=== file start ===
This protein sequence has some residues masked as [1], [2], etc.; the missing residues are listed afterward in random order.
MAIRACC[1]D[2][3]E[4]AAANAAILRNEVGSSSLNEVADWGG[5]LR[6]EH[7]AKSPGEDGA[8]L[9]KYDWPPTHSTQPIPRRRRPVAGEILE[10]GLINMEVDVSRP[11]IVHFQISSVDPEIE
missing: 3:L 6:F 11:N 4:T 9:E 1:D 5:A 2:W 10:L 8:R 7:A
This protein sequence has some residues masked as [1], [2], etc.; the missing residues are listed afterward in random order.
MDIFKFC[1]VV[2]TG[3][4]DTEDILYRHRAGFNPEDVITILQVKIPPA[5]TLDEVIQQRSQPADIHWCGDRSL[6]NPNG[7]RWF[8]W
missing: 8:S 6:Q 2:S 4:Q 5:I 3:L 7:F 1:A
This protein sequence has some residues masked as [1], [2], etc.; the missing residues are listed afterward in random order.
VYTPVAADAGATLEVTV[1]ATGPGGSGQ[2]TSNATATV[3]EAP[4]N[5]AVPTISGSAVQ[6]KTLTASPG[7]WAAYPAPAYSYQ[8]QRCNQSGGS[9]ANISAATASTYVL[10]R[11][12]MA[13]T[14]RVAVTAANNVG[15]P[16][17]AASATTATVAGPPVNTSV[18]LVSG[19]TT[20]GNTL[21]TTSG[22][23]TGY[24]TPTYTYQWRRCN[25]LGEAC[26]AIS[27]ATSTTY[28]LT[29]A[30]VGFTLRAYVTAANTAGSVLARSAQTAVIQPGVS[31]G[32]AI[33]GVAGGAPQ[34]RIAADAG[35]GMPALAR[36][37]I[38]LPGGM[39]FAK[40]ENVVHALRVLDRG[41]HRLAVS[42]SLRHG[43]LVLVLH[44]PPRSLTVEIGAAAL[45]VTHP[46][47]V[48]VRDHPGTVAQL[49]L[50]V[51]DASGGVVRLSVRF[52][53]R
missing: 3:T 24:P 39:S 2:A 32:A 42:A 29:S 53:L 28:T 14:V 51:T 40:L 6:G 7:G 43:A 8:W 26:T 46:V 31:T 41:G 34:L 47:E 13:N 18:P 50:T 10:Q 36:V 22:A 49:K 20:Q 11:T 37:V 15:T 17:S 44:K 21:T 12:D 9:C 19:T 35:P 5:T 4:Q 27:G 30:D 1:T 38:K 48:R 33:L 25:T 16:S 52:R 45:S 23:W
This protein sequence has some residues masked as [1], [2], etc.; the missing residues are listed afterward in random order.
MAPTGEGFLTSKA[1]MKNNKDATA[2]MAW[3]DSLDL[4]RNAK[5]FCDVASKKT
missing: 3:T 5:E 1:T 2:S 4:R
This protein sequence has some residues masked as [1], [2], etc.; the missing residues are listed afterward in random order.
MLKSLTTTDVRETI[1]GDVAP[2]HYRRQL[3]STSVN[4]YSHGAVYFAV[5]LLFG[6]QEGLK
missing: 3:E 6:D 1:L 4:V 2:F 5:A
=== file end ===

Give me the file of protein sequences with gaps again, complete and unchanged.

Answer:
This protein sequence has some residues masked as [1], [2], etc.; the missing residues are listed afterward in random order.
MAIRACC[1]D[2][3]E[4]AAANAAILRNEVGSSSLNEVADWGG[5]LR[6]EH[7]AKSPGEDGA[8]L[9]KYDWPPTHSTQPIPRRRRPVAGEILE[10]GLINMEVDVSRP[11]IVHFQISSVDPEIE
missing: 3:L 6:F 11:N 4:T 9:E 1:D 5:A 2:W 10:L 8:R 7:A
This protein sequence has some residues masked as [1], [2], etc.; the missing residues are listed afterward in random order.
MDIFKFC[1]VV[2]TG[3][4]DTEDILYRHRAGFNPEDVITILQVKIPPA[5]TLDEVIQQRSQPADIHWCGDRSL[6]NPNG[7]RWF[8]W
missing: 8:S 6:Q 2:S 4:Q 5:I 3:L 7:F 1:A
This protein sequence has some residues masked as [1], [2], etc.; the missing residues are listed afterward in random order.
VYTPVAADAGATLEVTV[1]ATGPGGSGQ[2]TSNATATV[3]EAP[4]N[5]AVPTISGSAVQ[6]KTLTASPG[7]WAAYPAPAYSYQ[8]QRCNQSGGS[9]ANISAATASTYVL[10]R[11][12]MA[13]T[14]RVAVTAANNVG[15]P[16][17]AASATTATVAGPPVNTSV[18]LVSG[19]TT[20]GNTL[21]TTSG[22][23]TGY[24]TPTYTYQWRRCN[25]LGEAC[26]AIS[27]ATSTTY[28]LT[29]A[30]VGFTLRAYVTAANTAGSVLARSAQTAVIQPGVS[31]G[32]AI[33]GVAGGAPQ[34]RIAADAG[35]GMPALAR[36][37]I[38]LPGGM[39]FAK[40]ENVVHALRVLDRG[41]HRLAVS[42]SLRHG[43]LVLVLH[44]PPRSLTVEIGAAAL[45]VTHP[46][47]V[48]VRDHPGTVAQL[49]L[50]V[51]DASGGVVRLSVRF[52][53]R
missing: 3:T 24:P 39:S 2:A 32:A 42:A 29:S 53:L 28:T 14:V 51:T 40:L 6:G 7:G 43:A 8:W 26:T 46:V 31:T 41:G 34:L 47:E 13:N 18:P 50:T 10:Q 36:V 22:A 49:K 20:Q 11:T 37:V 15:T 17:S 44:K 21:T 12:D 9:C 19:T 35:P 5:T 4:Q 27:G 30:D 1:T 38:K 48:R 33:L 25:T 16:S 52:R 45:S 23:W
This protein sequence has some residues masked as [1], [2], etc.; the missing residues are listed afterward in random order.
MAPTGEGFLTSKA[1]MKNNKDATA[2]MAW[3]DSLDL[4]RNAK[5]FCDVASKKT
missing: 3:T 5:E 1:T 2:S 4:R
This protein sequence has some residues masked as [1], [2], etc.; the missing residues are listed afterward in random order.
MLKSLTTTDVRETI[1]GDVAP[2]HYRRQL[3]STSVN[4]YSHGAVYFAV[5]LLFG[6]QEGLK
missing: 3:E 6:D 1:L 4:V 2:F 5:A